Lebanon enters full lockdown to stem virus surge
BEIRUT--A full lockdown started in Lebanon Thursday, with residents barred even from grocery shopping and dependent on food deliveries, in a bid to slow a surge in novel coronavirus cases.
The new restrictions were only loosely respected in some areas of the country, however, after mass protests in recent years against a political elite held responsible for a deepening economic crisis.
The lockdown, ordered after some hospitals started to run out of intensive care beds, includes a 24-hour curfew until January 25.
Non-essential workers are barred from leaving their homes, and supermarkets are supposed to operate delivery services only.
Those wishing to request an emergency exemption — to see a doctor for example — can do so by sending a mobile phone text message or by filling in a form online.
In the capital, roads were quieter than usual on Thursday morning, while non-essential shops remained shuttered.
But in areas of Beirut where there were no security forces, some
people ventured out to buy groceries from local shops.
On social media, users circulated a picture of a traffic jam at one of the entrances to the capital.
The strict lockdown came into effect after caretaker Health Minister Hamad Hasan was admitted to hospital for treatment for COVID-19 on Wednesday evening, state media said.
Its announcement on Monday raised fears of food shortages in impoverished and remote regions where deliveries are not readily available.
For several days, Lebanese have flooded supermarkets and chemists in a desperate bid to stock up.
Some are worried the new restrictions will pile additional suffering on the country’s poorest.
Charity Save the Children said it accepted the need for a strict response to the coronavirus uptick, but said it was “very concerned that vulnerable families and their children will be left to deal with a catastrophe on their own.”
Lebanon, a country of more than six million, was already grappling with its worst economic downturn in decades when the pandemic hit.
Previous lockdowns have forced businesses to close and deprived daily wage earners of an income in a country where more than half the population lives in poverty.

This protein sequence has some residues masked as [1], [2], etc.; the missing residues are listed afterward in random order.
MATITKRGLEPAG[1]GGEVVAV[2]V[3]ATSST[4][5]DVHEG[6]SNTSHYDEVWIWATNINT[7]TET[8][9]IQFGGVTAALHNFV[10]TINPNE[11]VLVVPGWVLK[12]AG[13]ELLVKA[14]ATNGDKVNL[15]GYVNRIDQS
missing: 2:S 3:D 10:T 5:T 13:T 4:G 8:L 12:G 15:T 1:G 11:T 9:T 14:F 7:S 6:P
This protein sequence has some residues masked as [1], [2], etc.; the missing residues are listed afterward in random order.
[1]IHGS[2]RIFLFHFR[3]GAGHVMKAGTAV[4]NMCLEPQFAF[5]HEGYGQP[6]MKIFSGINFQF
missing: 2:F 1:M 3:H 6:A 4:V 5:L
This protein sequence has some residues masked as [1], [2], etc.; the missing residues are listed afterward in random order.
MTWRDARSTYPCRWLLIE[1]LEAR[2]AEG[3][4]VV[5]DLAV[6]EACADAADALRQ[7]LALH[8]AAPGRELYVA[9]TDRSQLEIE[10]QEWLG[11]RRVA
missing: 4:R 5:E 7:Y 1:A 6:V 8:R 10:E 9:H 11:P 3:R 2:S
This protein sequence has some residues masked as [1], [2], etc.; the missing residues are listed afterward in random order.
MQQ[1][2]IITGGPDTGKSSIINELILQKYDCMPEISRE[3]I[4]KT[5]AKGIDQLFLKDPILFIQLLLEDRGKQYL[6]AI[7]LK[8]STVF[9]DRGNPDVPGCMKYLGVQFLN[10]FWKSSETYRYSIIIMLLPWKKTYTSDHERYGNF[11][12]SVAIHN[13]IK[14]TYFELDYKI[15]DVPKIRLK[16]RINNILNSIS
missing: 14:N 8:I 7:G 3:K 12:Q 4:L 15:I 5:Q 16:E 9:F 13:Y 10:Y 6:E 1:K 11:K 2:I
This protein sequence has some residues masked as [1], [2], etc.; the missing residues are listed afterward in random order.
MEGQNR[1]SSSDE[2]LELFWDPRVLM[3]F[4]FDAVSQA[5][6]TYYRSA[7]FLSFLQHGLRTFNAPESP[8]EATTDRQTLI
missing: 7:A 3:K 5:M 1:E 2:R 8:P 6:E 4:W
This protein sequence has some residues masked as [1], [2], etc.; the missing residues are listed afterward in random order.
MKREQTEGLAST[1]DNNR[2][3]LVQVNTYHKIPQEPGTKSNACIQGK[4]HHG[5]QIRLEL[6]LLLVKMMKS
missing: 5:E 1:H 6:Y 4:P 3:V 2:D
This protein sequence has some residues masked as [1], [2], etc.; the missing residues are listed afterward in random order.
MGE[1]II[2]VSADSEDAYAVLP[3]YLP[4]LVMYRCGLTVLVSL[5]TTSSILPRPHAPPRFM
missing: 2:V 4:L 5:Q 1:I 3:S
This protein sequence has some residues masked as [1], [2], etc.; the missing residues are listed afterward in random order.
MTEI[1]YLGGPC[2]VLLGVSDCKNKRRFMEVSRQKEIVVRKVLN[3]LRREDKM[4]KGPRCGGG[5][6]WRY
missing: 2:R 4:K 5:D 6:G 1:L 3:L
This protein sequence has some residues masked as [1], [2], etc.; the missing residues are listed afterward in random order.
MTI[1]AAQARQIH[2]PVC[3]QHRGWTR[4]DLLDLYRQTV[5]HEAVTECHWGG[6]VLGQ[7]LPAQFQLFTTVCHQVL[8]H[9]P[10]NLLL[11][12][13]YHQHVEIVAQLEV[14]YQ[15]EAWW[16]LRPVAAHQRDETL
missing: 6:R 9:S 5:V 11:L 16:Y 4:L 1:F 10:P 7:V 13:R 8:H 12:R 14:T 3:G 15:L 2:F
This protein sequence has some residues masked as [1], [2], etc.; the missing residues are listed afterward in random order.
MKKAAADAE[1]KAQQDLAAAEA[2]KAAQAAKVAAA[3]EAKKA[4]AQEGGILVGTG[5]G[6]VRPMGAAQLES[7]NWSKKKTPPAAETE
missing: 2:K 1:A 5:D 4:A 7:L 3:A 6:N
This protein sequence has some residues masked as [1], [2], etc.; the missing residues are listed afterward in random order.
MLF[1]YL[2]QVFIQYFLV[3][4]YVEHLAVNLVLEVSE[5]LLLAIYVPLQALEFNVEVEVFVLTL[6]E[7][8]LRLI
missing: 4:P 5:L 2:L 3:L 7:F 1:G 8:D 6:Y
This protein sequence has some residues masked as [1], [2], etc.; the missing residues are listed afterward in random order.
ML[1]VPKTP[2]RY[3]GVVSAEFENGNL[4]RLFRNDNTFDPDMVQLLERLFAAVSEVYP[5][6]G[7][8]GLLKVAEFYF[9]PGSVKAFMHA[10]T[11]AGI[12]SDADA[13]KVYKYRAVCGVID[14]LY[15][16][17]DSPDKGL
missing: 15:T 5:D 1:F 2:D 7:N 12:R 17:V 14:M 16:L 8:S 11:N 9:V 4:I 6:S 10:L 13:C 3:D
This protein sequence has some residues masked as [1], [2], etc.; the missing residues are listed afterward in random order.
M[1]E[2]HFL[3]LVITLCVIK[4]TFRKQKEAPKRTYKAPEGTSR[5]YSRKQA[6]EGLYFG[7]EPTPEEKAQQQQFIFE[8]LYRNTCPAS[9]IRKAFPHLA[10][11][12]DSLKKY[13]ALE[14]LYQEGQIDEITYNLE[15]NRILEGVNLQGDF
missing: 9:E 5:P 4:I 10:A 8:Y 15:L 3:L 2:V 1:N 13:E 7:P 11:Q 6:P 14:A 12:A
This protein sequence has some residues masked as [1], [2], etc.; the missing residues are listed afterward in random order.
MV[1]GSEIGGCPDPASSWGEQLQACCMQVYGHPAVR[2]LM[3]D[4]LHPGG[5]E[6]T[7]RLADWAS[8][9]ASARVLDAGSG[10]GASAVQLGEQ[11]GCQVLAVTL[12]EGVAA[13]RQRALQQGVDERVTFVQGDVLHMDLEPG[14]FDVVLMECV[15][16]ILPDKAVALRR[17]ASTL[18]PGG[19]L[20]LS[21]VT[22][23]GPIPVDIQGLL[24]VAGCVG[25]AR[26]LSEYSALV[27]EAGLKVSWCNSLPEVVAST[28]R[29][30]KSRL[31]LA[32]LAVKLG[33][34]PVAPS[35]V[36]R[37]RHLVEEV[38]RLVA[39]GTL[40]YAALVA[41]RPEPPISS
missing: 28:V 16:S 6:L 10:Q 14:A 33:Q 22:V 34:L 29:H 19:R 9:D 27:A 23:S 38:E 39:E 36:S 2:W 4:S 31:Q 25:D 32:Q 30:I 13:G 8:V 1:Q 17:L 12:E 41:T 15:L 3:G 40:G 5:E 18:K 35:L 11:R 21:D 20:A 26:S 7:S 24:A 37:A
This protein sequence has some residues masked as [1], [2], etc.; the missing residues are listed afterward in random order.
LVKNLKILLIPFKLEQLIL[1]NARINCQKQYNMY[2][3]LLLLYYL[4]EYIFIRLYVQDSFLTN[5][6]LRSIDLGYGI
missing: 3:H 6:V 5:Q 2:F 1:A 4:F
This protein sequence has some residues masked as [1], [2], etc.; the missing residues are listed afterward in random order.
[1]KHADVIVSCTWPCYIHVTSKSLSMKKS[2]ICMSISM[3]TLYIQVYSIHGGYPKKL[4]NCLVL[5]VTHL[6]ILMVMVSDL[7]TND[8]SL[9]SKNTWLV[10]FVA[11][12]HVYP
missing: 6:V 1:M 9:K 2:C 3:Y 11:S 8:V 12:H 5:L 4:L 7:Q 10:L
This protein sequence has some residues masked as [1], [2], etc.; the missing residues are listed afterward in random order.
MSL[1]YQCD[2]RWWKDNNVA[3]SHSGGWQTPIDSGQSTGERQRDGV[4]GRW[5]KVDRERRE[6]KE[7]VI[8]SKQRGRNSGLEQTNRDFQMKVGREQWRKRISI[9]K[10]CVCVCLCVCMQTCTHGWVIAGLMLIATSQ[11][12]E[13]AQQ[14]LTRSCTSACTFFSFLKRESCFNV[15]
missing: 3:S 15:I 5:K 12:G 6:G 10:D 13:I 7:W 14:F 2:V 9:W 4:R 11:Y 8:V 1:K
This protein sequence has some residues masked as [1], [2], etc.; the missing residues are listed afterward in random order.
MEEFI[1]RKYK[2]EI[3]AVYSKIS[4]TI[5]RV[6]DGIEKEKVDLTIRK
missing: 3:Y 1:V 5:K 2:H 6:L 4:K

The World Bank Group on Tuesday approved a $246 million aid package to help 786,000 vulnerable Lebanese, but it is unclear when that assistance will arrive.
Recent days have seen Lebanon register record daily COVID-19 caseloads in one of the steepest increases in transmission worldwide.
In total, it has announced 231,936 cases since February last year, including 1,740 deaths.
Cases skyrocketed after authorities loosened restrictions during the holiday season, allowing restaurants and night clubs to remain open until 3:00am, despite warnings from health professionals.
Hope in vaccine
A partial lockdown in place since January 7 has failed to halt the spread of the virus.
Parliament is expected to convene Friday to examine a bill to allow the import and use of COVID-19 vaccines.
Authorities have previously said Lebanon is set to receive its first shipment of coronavirus vaccines in February from Pfizer-BioNTech.
The vaccine, authorities said, will arrive in instalments and will cover 15% of the population.
A caretaker administration is overseeing the country’s COVID-19 response.
The government resigned after a massive explosion of ammonium nitrate fertiliser at Beirut port last summer killed 200 people, wounded thousands and ravaged large parts of the capital.
But a deeply divided political class has been unable to agree on a new cabinet to launch urgently needed reforms.